TP53 promotes lineage commitment of human embryonic stem cells through ciliogenesis and sonic hedgehog signaling

Sushama Sivakumar, Shutao Qi, Ningyan Cheng, Adwait A. Sathe, Mohammed Kanchwala, Ashwani Kumar, Bret M. Evers, Chao Xing, Hongtao Yu

Research output: Contribution to journalArticlepeer-review

5 Scopus citations

Abstract

Aneuploidy, defective differentiation, and inactivation of the tumor suppressor TP53 all occur frequently during tumorigenesis. Here, we probe the potential links among these cancer traits by inactivating TP53 in human embryonic stem cells (hESCs). TP53−/− hESCs exhibit increased proliferation rates, mitotic errors, and low-grade structural aneuploidy; produce poorly differentiated immature teratomas in mice; and fail to differentiate into neural progenitor cells (NPCs) in vitro. Genome-wide CRISPR screen reveals requirements of ciliogenesis and sonic hedgehog (Shh) pathways for hESC differentiation into NPCs. TP53 deletion causes abnormal ciliogenesis in neural rosettes. In addition to restraining cell proliferation through CDKN1A, TP53 activates the transcription of BBS9, which encodes a ciliogenesis regulator required for proper Shh signaling and NPC formation. This developmentally regulated transcriptional program of TP53 promotes ciliogenesis, restrains Shh signaling, and commits hESCs to neural lineages.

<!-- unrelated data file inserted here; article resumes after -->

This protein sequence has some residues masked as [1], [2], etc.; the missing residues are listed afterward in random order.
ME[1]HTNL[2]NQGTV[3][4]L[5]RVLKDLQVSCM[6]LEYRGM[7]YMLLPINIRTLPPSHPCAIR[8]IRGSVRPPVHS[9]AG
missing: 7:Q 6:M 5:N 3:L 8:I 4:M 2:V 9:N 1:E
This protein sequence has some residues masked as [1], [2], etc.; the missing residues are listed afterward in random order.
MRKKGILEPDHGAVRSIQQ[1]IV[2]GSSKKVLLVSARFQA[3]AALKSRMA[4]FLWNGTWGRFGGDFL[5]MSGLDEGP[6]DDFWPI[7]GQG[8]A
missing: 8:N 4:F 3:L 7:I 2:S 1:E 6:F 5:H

Original languageEnglish (US)
Article number110395
JournalCell Reports
Volume38
Issue number7
DOIs
StatePublished - Feb 15 2022

Keywords

  • BBS9
  • aneuploidy
  • neuronal differentiation
  • p53
  • primary cilia
  • sonic hedgehog
  • stem cell
  • transcription
  • tumor suppressor

ASJC Scopus subject areas

  • Biochemistry, Genetics and Molecular Biology(all)

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